I’m not a bg fan of vampires per se, as opposed to horror in general — I’m somewhat infamous in some circles for averaging watching probably 250 movies annually over the last 6 years (not having TV is a contributing factor, of course) without a single non-horror, -sf or -fantasy flick in the bunch, (yes, MIRACLE ON 34TH STREET & IT’S A WONDERFUL LIFE are most certainly fantasy), including some 200 zombie films.

Favorite Hammer flicks? I’m still waaaay behind in watching most of the studio’s landmark works, but the three Quatermass movies can’t be beat. PLAGUE OF THE ZOMBIES is awfully good as well.

Comfort-food horror movie? Maybe NIGHT OF THE LIVING DEAD — my 3rd-favorite movie ever, period, behind only REDS & GRAPES OF WRATH. Though I do have a real soft spot for ’50s sf, many — most? — of which often crossed into horror territory. THEM, come on down!

(My lack of enthusiasm for vampires notwithstanding, I feel compelled to note that my first LOC in a comic appeared in TOMB OF DRACULA #38, btw.)

I’ve only seen a few Hammer films. I did see Horror of Dracula, and it was all right. I was a little disappointed that Dracula was hardly in the movie, but I guess that’s not too different fromt he original book. (That’s one of very few details about this movie that matches the book.) I also saw the first Hammer Frankenstein and some movie with Peter Cushing fighting silicon creatures that escaped from a lab on some island.

Saberhagen may very well be a good writer, but I find it sickening that there would even be a novelisation of Bram Stoker’s Dracula. Couldn’t they just release a new printing of Stoker’s book? (Maybe with pictures from the movie or something.) Sure, they did make some changes to the story, but they followed it closer than any other film I know of, and it wouldn’t be any more different from the film than some novelisations have been.

I also saw … some movie with Peter Cushing fighting silicon creatures that escaped from a lab on some island.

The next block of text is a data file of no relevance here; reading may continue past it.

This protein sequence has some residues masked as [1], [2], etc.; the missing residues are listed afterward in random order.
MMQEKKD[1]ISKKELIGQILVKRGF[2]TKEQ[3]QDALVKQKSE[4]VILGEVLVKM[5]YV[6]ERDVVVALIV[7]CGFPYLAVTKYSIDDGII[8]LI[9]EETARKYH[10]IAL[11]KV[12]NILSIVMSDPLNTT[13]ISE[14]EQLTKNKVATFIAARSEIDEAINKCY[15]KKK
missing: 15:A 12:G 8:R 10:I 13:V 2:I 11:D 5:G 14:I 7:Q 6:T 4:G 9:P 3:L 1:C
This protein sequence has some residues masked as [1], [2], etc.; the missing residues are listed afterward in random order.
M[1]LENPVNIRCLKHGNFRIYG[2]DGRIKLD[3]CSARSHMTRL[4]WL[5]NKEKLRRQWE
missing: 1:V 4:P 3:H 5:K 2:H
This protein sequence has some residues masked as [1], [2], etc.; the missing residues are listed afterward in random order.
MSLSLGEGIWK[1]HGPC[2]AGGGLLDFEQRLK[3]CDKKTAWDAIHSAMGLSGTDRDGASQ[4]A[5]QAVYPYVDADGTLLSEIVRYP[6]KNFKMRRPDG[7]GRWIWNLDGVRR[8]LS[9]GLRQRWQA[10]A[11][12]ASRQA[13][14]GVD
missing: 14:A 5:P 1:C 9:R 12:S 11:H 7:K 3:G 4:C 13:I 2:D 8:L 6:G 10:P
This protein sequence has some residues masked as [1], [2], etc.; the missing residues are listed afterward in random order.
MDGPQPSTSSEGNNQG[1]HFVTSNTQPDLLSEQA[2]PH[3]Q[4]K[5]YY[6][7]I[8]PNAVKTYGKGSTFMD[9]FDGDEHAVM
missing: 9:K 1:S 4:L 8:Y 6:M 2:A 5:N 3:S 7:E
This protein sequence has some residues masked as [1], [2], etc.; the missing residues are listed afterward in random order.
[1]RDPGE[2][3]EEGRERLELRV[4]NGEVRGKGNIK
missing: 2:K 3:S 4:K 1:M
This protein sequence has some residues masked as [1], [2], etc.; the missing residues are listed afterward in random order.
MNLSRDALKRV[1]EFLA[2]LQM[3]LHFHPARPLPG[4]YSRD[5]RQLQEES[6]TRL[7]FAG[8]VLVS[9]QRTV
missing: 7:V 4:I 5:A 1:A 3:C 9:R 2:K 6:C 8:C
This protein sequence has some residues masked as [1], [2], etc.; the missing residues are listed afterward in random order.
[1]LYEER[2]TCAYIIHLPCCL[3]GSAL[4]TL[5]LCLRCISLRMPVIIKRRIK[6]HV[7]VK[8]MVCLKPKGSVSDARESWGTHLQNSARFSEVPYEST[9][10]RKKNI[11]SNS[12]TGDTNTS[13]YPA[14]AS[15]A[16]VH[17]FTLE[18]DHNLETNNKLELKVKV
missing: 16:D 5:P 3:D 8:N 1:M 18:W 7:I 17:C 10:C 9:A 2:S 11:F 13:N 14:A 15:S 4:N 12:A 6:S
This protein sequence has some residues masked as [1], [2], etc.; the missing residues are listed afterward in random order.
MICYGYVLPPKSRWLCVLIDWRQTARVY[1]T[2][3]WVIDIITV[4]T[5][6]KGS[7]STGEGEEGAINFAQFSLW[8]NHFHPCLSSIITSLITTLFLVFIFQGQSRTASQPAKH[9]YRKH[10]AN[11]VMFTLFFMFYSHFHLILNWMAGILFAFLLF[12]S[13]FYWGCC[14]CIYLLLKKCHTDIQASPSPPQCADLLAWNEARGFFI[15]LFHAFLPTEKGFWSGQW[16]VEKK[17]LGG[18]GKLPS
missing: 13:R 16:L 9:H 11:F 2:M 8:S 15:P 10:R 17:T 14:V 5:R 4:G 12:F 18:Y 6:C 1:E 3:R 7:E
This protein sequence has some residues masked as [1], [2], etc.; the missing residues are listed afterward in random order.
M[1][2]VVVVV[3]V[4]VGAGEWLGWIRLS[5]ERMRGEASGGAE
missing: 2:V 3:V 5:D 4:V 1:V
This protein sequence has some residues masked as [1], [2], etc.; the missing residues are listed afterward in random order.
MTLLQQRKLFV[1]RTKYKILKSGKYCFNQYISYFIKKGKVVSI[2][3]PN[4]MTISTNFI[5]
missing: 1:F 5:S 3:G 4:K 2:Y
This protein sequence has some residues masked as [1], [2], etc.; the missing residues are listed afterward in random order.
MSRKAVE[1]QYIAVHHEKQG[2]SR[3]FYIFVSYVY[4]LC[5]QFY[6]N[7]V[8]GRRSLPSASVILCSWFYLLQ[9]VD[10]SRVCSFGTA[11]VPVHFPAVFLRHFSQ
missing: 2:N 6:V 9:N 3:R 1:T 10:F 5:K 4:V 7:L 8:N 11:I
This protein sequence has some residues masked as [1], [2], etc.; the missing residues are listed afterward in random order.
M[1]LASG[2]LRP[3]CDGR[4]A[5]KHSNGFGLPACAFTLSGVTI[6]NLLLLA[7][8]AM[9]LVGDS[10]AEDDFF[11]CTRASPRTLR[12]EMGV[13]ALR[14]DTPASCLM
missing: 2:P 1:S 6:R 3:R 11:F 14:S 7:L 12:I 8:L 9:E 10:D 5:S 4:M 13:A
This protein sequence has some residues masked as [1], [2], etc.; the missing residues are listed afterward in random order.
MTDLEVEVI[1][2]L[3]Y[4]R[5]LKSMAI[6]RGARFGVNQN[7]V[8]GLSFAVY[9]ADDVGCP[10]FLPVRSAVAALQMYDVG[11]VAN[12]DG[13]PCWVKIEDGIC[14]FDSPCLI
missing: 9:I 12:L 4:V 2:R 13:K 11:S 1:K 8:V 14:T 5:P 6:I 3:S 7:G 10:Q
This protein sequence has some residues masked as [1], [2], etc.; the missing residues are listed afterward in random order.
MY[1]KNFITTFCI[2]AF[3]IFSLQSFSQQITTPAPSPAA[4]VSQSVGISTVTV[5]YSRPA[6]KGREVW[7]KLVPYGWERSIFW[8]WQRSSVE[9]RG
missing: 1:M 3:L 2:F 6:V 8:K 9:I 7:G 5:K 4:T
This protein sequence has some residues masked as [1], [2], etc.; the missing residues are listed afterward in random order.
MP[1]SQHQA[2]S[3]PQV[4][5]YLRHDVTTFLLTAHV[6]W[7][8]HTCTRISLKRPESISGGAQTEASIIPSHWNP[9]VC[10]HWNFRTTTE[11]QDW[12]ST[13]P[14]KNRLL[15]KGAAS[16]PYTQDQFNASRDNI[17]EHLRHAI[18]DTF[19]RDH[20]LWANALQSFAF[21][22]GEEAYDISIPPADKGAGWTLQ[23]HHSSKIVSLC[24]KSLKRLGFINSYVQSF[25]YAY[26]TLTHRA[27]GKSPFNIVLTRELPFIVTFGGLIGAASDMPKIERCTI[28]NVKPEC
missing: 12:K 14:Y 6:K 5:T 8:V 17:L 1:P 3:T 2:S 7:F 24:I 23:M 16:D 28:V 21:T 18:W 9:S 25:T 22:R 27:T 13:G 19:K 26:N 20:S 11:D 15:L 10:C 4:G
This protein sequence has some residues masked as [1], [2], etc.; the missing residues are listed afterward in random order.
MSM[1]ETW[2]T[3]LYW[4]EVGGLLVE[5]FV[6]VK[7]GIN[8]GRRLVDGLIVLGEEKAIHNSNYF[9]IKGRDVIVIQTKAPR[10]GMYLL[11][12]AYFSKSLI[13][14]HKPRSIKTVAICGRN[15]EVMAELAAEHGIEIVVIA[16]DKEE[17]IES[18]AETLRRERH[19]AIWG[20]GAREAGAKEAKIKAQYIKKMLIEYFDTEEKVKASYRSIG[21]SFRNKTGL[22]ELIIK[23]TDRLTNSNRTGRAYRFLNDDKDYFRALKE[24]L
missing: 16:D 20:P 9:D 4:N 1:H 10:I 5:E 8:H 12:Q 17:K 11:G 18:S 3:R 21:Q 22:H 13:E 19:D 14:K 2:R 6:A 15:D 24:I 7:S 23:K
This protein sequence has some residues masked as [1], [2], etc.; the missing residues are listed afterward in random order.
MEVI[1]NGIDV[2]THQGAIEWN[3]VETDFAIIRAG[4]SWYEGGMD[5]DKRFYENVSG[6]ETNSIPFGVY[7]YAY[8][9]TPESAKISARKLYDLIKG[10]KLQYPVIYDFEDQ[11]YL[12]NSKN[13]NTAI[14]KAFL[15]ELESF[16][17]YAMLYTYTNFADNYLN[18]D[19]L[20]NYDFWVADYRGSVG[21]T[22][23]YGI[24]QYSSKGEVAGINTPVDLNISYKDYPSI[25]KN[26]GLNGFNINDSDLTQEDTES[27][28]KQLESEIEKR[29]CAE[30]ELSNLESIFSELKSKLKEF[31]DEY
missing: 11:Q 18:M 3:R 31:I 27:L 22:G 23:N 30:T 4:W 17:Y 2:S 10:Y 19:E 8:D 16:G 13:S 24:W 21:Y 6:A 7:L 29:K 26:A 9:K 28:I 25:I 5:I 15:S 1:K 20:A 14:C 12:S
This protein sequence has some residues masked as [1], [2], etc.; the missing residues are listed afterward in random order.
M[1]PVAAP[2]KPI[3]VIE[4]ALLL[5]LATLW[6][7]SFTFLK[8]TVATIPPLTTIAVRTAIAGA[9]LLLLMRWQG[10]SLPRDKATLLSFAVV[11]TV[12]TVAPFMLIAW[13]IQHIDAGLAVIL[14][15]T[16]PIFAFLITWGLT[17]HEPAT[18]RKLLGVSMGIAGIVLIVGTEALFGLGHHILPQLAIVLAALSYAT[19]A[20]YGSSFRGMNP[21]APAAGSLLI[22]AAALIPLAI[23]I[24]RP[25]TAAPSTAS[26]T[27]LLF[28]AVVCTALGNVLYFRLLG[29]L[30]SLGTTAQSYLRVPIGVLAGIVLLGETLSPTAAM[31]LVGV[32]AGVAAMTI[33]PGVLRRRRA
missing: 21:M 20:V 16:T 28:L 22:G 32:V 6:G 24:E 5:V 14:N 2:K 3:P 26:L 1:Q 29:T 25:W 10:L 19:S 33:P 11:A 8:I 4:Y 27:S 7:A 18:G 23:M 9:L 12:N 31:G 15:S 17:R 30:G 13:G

That’s not actually a Hammer, though there’s a fair amount of talent overlap. It was called Island of Terror and did indeed star Peter Cushing, but it was made by another British B-picture outfit called Planet Studios. Directed by Terence Fisher, who did a lot of Hammers, so it stands to reason it would have that same feel.

I only have this information so readily to hand because my old friend Joe mentioned that same film to me this morning and wanted to know if it was a Hammer. I was sure it wasn’t but looked it up anyway and was surprised to see how many Hammer people had worked on it.

I find it sickening that there would even be a novelisation of Bram Stoker’s Dracula. Couldn’t they just release a new printing of Stoker’s book? (Maybe with pictures from the movie or something.) Sure, they did make some changes to the story, but they followed it closer than any other film I know of, and it wouldn’t be any more different from the film than some novelisations have been.

Well, really the closest one ever done to Stoker is, for my money, the BBC version with Louis Jourdan and Frank Finlay. I actually read the novel Saberhagen did based on the 1992 movie, and didn’t care for it — but mostly because I didn’t really care for the movie, either. I had hoped he would sneak in bits of his own Drac mythology in there, but it was just a standard workmanlike novelization job. It did strike me as humorous that there was enough difference from the original in a screenplay called Bram Stoker’s Dracula that you could even DO a novelization of that screenplay.

I think it would be really nice if you did a column on “Rat Pfink a Boo Boo.”

Greg,
Great column! I always learn something new from your column =) For those interested in Hammer there is a superb doco called: Flesh & Blood

FunkyGreenJerusalem

November 8, 2009 at 4:57 pm

Remember, wait till your god-son’s a teen before putting on The Vampire Lovers.

It’s not right for a child, but for a teenage boy, it’d be everything he’s ever wanted in a film.

[…] part one, part two, and part three. I really had intended, when I first outlined this, to keep it to one or at most two columns. What […]